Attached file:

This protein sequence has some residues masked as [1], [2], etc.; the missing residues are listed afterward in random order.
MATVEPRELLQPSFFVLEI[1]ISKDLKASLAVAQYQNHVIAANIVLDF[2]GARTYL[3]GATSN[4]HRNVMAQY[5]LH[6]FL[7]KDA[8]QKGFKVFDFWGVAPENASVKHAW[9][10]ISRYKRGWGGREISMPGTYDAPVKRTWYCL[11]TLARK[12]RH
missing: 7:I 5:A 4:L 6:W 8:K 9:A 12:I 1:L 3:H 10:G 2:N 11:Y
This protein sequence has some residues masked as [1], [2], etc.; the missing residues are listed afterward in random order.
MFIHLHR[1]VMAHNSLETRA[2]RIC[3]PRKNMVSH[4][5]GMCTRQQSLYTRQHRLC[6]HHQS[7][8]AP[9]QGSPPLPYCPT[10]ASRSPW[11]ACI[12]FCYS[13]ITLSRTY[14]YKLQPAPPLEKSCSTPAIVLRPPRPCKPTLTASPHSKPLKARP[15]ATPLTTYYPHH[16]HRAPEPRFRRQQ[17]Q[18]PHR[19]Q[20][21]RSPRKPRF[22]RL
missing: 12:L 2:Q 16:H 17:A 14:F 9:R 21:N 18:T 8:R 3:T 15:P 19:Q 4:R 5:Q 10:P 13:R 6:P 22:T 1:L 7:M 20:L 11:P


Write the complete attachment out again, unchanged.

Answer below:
This protein sequence has some residues masked as [1], [2], etc.; the missing residues are listed afterward in random order.
MATVEPRELLQPSFFVLEI[1]ISKDLKASLAVAQYQNHVIAANIVLDF[2]GARTYL[3]GATSN[4]HRNVMAQY[5]LH[6]FL[7]KDA[8]QKGFKVFDFWGVAPENASVKHAW[9][10]ISRYKRGWGGREISMPGTYDAPVKRTWYCL[11]TLARK[12]RH
missing: 7:I 5:A 4:L 6:W 8:K 9:A 12:I 1:L 3:H 10:G 2:N 11:Y
This protein sequence has some residues masked as [1], [2], etc.; the missing residues are listed afterward in random order.
MFIHLHR[1]VMAHNSLETRA[2]RIC[3]PRKNMVSH[4][5]GMCTRQQSLYTRQHRLC[6]HHQS[7][8]AP[9]QGSPPLPYCPT[10]ASRSPW[11]ACI[12]FCYS[13]ITLSRTY[14]YKLQPAPPLEKSCSTPAIVLRPPRPCKPTLTASPHSKPLKARP[15]ATPLTTYYPHH[16]HRAPEPRFRRQQ[17]Q[18]PHR[19]Q[20][21]RSPRKPRF[22]RL
missing: 12:L 2:Q 16:H 17:A 14:F 9:R 21:N 18:T 8:R 3:T 15:P 19:Q 4:R 5:Q 10:P 13:R 6:P 22:T 1:L 7:M 20:L 11:P